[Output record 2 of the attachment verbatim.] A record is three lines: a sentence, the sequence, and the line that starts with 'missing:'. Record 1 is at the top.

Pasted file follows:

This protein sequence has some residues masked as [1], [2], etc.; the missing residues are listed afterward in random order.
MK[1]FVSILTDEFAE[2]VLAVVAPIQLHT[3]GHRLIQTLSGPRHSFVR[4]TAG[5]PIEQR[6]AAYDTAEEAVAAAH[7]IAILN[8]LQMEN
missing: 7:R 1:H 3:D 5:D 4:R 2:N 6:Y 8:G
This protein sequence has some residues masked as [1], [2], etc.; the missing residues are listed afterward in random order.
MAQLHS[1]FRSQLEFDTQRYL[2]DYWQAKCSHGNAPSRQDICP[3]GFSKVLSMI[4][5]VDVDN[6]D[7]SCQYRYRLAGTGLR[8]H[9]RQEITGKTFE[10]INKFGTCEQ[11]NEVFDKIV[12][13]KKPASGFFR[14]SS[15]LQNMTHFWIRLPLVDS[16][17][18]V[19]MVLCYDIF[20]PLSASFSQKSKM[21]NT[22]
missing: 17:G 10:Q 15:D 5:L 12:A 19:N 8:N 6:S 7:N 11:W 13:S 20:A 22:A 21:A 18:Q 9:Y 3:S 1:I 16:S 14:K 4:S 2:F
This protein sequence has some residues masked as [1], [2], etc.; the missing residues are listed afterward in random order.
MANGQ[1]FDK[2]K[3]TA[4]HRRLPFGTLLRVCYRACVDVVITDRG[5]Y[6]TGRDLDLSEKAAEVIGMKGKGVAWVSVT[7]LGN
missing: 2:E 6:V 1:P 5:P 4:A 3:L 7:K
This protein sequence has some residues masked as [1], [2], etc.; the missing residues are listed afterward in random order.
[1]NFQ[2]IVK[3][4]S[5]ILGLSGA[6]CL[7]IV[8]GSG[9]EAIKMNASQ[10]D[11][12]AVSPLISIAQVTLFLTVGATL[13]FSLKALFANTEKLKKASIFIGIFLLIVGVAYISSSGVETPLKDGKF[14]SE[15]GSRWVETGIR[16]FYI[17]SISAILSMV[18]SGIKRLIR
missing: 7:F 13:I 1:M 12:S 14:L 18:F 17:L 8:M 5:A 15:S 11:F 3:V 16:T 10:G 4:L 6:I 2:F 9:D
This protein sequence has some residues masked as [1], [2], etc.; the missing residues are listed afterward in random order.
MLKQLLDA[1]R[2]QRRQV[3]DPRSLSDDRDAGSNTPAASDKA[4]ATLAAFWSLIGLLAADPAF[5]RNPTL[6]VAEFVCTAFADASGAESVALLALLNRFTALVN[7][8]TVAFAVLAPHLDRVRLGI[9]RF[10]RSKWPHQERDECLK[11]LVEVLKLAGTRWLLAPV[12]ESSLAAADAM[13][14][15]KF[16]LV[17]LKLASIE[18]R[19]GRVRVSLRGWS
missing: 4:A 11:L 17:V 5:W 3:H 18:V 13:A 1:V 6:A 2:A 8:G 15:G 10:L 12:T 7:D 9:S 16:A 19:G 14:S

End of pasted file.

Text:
This protein sequence has some residues masked as [1], [2], etc.; the missing residues are listed afterward in random order.
MAQLHS[1]FRSQLEFDTQRYL[2]DYWQAKCSHGNAPSRQDICP[3]GFSKVLSMI[4][5]VDVDN[6]D[7]SCQYRYRLAGTGLR[8]H[9]RQEITGKTFE[10]INKFGTCEQ[11]NEVFDKIV[12][13]KKPASGFFR[14]SS[15]LQNMTHFWIRLPLVDS[16][17][18]V[19]MVLCYDIF[20]PLSASFSQKSKM[21]NT[22]
missing: 17:G 10:Q 15:D 5:L 12:A 19:N 8:N 6:S 7:N 11:W 13:S 20:A 22:A 21:A 18:Q 9:Y 3:S 1:I 16:S 14:K 4:S 2:F